Thursday, August 12, 2010

Eagle's Nest

If you’re going to be someplace where it’s raining, and predicted to continue raining, you might as well do something that keeps you semi out of the rain so the next day we decided to take a tour up to the infamous Kehlsteinhaus or Eagle’s Nest, a retreat built for Adolf Hitler. It is located in the mountains of Germany, near a city called Berchtesgaden, near Austria, and was a birthday present to him. Besides all the horrible things he was, it was a strange present because it turns out he was afraid of heights! He only used the building about 14 times, and even then he stayed only as long as was necessary. He had a passage built straight to the elevator – the driver had to drop him off and then back out of the tunnel (he didn’t like being in a car going backwards). He was also claustrophobic so he refused to have more than 7 or 8 people with him in the elevator (it holds about 60) because the emergency elevator could only hold 10 people and he was petrified of being stuck in it. The elevator was also made totally of reflective brass, to make it seem much larger than it really is (though it really is quite big).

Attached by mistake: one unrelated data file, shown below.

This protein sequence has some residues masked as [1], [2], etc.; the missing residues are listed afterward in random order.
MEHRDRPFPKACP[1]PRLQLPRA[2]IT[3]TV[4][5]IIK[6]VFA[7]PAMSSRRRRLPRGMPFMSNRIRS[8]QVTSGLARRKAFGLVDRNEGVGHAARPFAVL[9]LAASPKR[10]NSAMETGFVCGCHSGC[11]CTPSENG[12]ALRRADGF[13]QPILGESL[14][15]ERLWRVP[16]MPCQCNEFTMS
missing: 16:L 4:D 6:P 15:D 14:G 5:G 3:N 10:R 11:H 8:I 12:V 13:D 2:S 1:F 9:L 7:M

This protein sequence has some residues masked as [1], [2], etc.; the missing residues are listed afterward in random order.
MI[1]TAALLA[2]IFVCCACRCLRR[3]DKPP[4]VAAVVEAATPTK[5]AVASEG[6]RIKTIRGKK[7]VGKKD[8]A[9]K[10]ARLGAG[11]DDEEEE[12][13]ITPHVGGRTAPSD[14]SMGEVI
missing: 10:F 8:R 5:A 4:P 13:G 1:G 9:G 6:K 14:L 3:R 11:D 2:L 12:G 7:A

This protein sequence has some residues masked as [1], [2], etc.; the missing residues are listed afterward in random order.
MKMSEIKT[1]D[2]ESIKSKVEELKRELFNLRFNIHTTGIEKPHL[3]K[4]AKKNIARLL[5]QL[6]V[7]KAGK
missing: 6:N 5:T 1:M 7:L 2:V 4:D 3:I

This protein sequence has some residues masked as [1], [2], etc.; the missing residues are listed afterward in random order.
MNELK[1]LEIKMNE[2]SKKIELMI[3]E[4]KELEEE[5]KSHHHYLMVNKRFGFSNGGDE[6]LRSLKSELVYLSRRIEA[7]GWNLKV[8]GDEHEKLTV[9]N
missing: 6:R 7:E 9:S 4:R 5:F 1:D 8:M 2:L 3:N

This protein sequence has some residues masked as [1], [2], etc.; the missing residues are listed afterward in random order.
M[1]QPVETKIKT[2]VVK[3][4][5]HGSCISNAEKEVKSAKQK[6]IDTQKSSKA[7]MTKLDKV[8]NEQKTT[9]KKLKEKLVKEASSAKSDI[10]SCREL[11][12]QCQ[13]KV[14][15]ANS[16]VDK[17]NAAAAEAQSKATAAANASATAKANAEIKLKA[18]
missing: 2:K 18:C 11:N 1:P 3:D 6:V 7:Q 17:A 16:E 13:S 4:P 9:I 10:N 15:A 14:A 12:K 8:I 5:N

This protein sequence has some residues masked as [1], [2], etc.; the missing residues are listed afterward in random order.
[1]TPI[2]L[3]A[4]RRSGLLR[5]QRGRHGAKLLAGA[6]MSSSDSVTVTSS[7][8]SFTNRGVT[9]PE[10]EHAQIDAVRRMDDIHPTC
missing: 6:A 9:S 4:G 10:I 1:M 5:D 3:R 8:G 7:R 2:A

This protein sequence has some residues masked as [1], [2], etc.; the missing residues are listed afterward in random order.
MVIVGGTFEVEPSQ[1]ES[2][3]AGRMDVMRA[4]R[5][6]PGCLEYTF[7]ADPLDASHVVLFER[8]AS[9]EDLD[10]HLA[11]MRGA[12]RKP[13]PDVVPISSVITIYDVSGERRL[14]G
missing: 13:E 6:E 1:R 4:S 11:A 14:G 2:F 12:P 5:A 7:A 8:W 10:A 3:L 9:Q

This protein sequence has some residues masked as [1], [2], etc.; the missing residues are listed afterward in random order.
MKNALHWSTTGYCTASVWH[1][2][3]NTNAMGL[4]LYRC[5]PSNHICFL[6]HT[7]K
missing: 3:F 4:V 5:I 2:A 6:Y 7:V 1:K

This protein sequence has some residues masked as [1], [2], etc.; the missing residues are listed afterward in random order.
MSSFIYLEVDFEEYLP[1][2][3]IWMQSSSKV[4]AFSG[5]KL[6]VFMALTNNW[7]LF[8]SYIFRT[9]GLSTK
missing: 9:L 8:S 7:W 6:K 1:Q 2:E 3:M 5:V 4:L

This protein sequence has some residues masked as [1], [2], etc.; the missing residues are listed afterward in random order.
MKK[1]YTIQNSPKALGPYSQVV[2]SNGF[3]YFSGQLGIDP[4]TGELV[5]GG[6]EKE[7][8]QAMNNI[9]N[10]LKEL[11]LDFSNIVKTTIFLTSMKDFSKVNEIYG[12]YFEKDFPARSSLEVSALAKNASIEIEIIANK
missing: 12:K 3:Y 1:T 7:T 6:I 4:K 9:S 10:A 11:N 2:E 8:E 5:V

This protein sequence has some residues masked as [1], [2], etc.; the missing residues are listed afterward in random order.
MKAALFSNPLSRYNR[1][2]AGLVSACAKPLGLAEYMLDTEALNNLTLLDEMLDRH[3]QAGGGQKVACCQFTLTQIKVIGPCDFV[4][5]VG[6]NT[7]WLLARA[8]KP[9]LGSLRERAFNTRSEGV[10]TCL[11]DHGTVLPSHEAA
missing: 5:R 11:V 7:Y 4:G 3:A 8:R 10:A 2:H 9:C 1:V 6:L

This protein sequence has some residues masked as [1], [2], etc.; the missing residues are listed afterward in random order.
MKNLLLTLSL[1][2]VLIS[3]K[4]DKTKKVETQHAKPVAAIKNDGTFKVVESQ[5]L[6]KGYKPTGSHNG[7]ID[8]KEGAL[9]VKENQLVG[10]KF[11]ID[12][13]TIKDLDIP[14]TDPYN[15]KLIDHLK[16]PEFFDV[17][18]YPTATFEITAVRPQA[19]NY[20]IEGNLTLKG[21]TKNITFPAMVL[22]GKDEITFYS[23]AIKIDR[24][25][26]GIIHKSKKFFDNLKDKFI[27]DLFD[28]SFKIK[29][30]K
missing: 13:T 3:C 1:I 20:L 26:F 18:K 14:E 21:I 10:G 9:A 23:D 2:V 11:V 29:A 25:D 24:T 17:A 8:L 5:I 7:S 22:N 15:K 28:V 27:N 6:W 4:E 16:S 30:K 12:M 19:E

The entire area, except for the one building, was completely bombed out during the war. At the base of the hill is an informational area about Hitler and his regime so that the world will not forget. They have buses that take people up to the entrance elevator (walking through the tunnel these days) and then up to the Eagle’s Nest. It now has a restaurant, cafeteria and gorgeous views as far away as Austria. We were lucky because it had been threatening to rain all day but the clouds held off until we headed back down the hill. It is interesting…the tours are not offered in German (there were still some Nazi sympathizers when they first started the enterprise) and the money earned is used to pay for the employees, upkeep and at the end of each year, any extra money is donated to charity.
The "gorgeous views" really doesn't do justice to the beauty of the setting. The snow clad mountains in the background, the spectacular vistas, the views of the lake below, all of it was outstanding. 

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